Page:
Adapted from a recent online discussion.
He's backing out on promises to face his fears of parenthood
Bait and Switchville: My husband and I have been married for a year, together eight years. He has recently decided he doesn't want kids now or maybe ever. This was the one qualm I had about marrying him, that he was twitchy about the idea of spawn.
During our engagement, he told me he wasn't as afraid of the idea of kids as I thought he was. At the time, he was saying he had fears but that he'd deal with them.
They've gotten worse. His dad was totally uninvolved with him as a kid, and Mom let him get away with it.
My problem is that I'm ready, like yesterday. My expectations of parenthood were explicit.
So, what do I do? I feel like I was duped into believing he would come around. We talk about it (a lot), but it's not going anywhere and we're both feeling defensive, hurt and angry. Ethically, I would never engineer an "accident," but I'm starting to feel like it might be my only hope. I love him and don't want to leave, but this is a deal-breaker for me. Thoughts?
Carolyn: An "accident" is a betrayal, not a hope. You are not entitled to choose parenthood for someone else. It's bad for him, bad for you and cruel to the child, who has no say in being used as your pawn.
To be fair, if we classified your idea as two wrongs in search of a right, yours would be the second of the two wrongs. Your husband pulled a horrible bait-and-switch on you by providing false assurances that he'd confront his fears.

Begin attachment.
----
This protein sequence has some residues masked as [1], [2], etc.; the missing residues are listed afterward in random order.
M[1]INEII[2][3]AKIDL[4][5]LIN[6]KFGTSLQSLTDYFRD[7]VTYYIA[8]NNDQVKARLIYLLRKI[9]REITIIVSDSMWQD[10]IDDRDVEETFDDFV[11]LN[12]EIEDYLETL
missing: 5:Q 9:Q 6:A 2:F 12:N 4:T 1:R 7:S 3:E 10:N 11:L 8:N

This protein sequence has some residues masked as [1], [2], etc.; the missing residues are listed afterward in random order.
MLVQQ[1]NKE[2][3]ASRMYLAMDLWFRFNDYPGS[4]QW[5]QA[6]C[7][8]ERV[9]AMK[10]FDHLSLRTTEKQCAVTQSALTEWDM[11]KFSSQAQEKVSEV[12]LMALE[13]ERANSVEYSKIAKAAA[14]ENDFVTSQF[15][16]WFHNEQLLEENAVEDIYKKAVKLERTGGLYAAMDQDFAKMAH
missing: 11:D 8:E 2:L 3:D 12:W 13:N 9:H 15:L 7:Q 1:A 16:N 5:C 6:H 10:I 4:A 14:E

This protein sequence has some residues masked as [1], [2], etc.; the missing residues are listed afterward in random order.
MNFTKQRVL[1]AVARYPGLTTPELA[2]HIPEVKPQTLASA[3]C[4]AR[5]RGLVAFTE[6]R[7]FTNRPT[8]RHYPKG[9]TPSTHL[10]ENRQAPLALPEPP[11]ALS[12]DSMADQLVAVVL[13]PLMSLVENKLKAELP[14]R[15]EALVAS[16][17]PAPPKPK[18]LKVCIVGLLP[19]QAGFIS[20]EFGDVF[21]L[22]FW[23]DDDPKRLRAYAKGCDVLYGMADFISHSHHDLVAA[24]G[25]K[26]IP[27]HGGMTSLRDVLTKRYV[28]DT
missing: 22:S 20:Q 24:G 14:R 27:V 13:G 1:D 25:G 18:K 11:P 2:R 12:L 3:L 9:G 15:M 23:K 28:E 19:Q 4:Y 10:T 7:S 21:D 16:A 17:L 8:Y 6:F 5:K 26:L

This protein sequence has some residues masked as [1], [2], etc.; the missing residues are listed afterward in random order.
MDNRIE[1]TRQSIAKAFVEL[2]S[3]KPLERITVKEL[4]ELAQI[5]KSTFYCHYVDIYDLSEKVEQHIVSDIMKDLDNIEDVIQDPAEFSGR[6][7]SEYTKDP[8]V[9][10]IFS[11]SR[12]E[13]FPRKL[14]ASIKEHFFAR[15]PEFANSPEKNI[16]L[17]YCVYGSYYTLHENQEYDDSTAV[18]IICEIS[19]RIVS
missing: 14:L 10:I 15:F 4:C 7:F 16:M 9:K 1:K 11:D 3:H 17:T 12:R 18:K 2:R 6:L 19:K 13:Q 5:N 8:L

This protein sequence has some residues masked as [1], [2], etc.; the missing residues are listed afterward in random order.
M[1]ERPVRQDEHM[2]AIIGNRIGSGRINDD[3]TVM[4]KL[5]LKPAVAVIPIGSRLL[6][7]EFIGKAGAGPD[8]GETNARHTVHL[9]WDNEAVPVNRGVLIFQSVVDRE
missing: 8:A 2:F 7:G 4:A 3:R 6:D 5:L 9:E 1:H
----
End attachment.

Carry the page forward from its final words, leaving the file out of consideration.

That's why I think your first move has to be to find a way to forgive him — or, if you can't, to admit that, both to yourself and to him. If you don't deal with your anger now, it might defeat the purpose of saving your marriage — even if he eventually warms to having children. The marriage won't make it if its foundation is broken.
Forgiveness likely will come from understanding his reasoning, and whether he lied to you or to himself when he minimized his fears. And, as it happens, understanding him — uh-gain — is the natural starting point for exploring — uh-gain — whether your husband is set against kids.
Some people who declare they don't want kids really mean it, and see it as disrespectful when their partners lobby them to change their minds.
There are others, though, who have doubts, not convictions, and might be open to kids if they had a better understanding of parenthood — not just of the day-to-day rigors, but also specifically of ways to avoid repeating their parents' mistakes.
Your ability to read your husband's doubts, and be sympathetic to them, and to figure out the most realistic and respectful approach to them, will not only help you figure out whether it's hopeless, but also might make him more inclined to reconsider.
In what might be the longest preamble to "get some good marriage counseling," I'm simply arguing for approaching this not as a lobbyist for child-rearing, but instead as his mate, someone who's willing to set anger aside and think clearly for the four interests represented here: yours, his, the marriage's and the potential child's.